Dams have been built with the purpose of serving society. Some of a dam’s benefits may consist of flood control, irrigation, water storage, and the generation of hydroelectric power. However, few people stop to consider the negative consequences a dam can have on the environment. A river’s features can be drastically altered by a dam, and potentially the biggest victims are the fish living in the vicinity. One of the more obvious issues fish face is surviving the journey through the dam. The turbines used to generate electricity can kill some, or all, of the passing fish depending on the type of turbine. Fish that pass through the dam unharmed may not survive the freefall to the lower water surface on the dam’s other side, or may become dazed and more susceptible to predation. Dams commonly impede fish’s migration to their spawning grounds. The structures also can alter the water temperature. The majority of dams slow the water flow, which increases the water temperature. The effect has been detrimental to the salmon of the Pacific Northwest’s Snake River. Other dams cool the water, such as ones found on the Colorado River that have contributed to the near-extinction of the Bonytail Chub. Dams are responsible for a number of ecological threats, and it is no wonder they make life difficult for fish.
Fortunately, there is growing awareness of the issues dams create. A total of 69 dams were demolished in 2020 with the hopes of restoring the rivers where they had stood. There are still thousands of remaining dams in the United States, and American Rivers is a not-for-profit entity leading the charge to demolish more of them. The conservation organization has been a key contributor for over 200 dam removal projects, including helping to secure funding for the deconstruction of the Middle Fork Nooksack River dam in Washington State last summer. Its removal has not only proved beneficial to the salmon that can now swim freely down the river to prime spawning habitat and to the Pacific Ocean, but also for the killer whales that feed on them.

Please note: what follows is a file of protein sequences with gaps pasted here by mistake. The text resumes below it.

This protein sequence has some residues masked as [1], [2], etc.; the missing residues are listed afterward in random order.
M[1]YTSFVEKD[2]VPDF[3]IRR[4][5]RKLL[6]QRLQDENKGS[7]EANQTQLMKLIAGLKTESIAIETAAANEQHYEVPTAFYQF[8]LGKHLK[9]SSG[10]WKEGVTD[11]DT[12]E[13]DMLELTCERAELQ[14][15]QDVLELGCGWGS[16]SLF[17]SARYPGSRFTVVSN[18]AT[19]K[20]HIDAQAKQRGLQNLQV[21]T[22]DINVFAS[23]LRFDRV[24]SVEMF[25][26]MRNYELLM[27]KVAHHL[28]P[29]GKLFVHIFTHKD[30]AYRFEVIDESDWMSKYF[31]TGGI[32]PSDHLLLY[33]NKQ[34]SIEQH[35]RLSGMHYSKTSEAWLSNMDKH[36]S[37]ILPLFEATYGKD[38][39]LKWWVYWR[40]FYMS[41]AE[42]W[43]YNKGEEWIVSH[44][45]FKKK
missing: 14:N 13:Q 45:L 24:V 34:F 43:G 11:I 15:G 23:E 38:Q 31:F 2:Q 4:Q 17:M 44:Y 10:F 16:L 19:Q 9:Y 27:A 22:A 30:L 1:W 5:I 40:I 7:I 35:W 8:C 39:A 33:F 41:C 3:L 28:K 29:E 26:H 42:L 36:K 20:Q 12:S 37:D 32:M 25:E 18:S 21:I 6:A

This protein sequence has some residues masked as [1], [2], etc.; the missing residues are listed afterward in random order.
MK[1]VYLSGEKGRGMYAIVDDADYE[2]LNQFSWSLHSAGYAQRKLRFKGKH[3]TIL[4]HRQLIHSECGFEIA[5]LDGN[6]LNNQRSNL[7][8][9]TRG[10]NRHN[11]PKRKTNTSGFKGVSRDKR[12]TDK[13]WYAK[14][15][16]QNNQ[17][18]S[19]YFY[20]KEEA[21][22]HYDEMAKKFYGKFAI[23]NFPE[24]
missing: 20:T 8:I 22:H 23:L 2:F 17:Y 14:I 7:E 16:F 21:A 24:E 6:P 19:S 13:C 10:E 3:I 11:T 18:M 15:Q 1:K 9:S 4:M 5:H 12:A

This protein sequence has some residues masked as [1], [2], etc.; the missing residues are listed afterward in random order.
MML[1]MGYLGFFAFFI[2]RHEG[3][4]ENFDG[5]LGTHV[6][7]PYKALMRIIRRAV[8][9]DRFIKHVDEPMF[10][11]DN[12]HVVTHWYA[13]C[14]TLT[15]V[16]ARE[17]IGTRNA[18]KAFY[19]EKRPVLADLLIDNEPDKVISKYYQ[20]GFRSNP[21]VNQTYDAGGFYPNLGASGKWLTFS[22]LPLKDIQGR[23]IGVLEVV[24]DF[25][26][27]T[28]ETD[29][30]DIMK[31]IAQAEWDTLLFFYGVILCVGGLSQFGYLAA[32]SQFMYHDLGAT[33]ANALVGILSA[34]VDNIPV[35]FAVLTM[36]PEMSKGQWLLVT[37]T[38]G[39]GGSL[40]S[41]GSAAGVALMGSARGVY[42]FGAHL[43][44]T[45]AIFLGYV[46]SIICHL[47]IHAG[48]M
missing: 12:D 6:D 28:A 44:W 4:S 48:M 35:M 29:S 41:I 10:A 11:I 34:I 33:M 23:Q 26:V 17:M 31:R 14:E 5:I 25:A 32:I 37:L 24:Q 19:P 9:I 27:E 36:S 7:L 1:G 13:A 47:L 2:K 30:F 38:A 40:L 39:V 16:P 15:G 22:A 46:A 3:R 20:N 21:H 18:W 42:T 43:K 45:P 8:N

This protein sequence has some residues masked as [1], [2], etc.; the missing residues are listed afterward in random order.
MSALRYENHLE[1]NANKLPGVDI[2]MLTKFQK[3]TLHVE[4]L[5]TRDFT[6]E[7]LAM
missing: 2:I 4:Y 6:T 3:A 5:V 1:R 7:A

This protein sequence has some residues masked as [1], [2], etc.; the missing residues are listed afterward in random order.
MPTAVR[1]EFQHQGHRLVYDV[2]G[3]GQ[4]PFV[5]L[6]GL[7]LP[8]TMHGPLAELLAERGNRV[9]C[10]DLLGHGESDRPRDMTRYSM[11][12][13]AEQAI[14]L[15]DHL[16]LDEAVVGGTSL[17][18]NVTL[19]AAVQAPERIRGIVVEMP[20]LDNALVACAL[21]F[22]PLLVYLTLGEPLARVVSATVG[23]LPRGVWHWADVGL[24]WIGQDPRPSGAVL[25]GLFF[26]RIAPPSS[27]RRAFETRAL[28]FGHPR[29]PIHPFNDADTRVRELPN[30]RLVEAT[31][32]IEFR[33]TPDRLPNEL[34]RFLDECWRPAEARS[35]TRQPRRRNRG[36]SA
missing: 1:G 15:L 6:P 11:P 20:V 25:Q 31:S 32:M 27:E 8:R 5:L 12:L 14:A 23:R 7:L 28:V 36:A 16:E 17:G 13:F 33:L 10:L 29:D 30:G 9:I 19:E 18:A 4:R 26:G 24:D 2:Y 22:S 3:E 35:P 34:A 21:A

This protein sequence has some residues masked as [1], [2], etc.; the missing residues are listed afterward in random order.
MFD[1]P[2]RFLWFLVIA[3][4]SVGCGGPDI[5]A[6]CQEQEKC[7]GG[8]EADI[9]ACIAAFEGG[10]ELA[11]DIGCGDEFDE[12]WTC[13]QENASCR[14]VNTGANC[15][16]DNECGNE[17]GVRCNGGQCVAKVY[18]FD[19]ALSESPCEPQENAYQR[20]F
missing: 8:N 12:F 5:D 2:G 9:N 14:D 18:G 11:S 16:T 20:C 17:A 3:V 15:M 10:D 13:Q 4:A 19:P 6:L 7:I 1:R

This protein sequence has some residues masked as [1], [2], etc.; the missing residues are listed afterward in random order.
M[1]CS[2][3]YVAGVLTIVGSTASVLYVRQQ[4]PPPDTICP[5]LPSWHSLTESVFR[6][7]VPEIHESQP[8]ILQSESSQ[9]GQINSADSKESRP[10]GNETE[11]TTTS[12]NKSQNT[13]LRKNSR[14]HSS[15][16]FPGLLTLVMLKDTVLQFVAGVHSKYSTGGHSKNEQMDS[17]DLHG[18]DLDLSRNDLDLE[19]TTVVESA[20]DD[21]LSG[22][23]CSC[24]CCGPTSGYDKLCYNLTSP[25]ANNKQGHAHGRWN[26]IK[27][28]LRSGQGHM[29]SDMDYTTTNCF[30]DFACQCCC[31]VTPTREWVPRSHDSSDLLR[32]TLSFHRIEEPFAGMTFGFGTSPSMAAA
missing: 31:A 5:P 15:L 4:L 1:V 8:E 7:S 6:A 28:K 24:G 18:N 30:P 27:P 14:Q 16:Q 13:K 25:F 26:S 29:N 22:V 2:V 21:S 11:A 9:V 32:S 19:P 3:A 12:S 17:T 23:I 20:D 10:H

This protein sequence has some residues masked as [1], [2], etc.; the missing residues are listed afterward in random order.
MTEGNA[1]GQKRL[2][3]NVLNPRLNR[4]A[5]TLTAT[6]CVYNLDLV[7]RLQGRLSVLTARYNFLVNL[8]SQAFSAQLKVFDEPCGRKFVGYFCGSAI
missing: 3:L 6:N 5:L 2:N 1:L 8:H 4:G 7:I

Dam removal projects can be controversial since the structures typically serve a purpose. However, there was no longer a need for the Middle Fork dam. It had previously redirected water to a nearby mill for manufacturing paper, but the plant was closed over a decade ago. The dam also helped the city of Bellingham pull in drinking water from the river. After the dam removal, this need was met by a new intake system that does not harm or impede fish. This dam’s situation was not unique. From the vandalized Enloe Dam blocking salmon in Washington State to the hazardous Imperial Dam that acts as a salmon barrier in the Adirondacks, unused dams are scattered across the nation. The biggest obstacle to removing unused dams is the cost. For example, the Middle Fork dam removal project cost an approximate $20 million. This is why the work American Rivers does to educate the public and assist with the funding efforts for these projects is so important.
Klean Kanteen is an avid supporter of American Rivers. The company provides American Rivers with annual grants and helps to back their film projects such as the 2020 film that follows Rica Fulton’s adventure on the Little Snake River and underscores the importance of this waterway. Klean Kanteen manufactures reusable, stainless steel water bottles and other types of containers. Part of their product line includes 100% plastic-free options. This includes the Insulated Reflect 20 oz. water bottle, which can keep beverages cold for 20 hours or iced for 40 hours (not recommended for very hot liquids). The steel 10 oz. cups are another plastic-free product. Both the steel bottle and cups are more eco-friendly compared to disposable alternatives. Additionally, Klean Kanteen products are recognized for their durability. On his website ‘We Travel And Blog’, Gabriel Harding writes about his Klean Kanteen bottle surviving multiple drops from his roof and other mishaps. Klean Kanteen products can be purchased from their website, Amazon, as well as at Target and REI Co-op stores.
Certified as carbon-neutral in 2020, Klean Kanteen strives to operate their business in an eco-friendly manner. Their support of American Rivers will help to deconstruct more dams at the benefit of many fish.
ENVIRONMENTAL ISSUES, DAMS AND FISH MIGRATION – fao.org
Effects of dams on fish populations in Michigan – michigan.gov
Purposes of Dams – Importance, Functions and Applications – aboutcivil.org
‘Removing the Middle Fork Nooksack dam is one of the most important salmon restoration projects’ – bellinghamherald.com
69 Dams Removed in 2020 – americanrivers.org
A Dam Comes Down — and Tribes, Cities, Salmon and Orcas Could All Benefit – therevelator.org
Retreating Glacier Could Impact Bellingham’s Water Supply – whatcomwatch.org
Klean Kanteen Achieves Carbon Neutral Footprint – backbonemedia.net
Photo of dam by Vince Mig on PublicDomainPictures.net
Photo of salmon by Ryan Hagerty, USFWS on Pixnio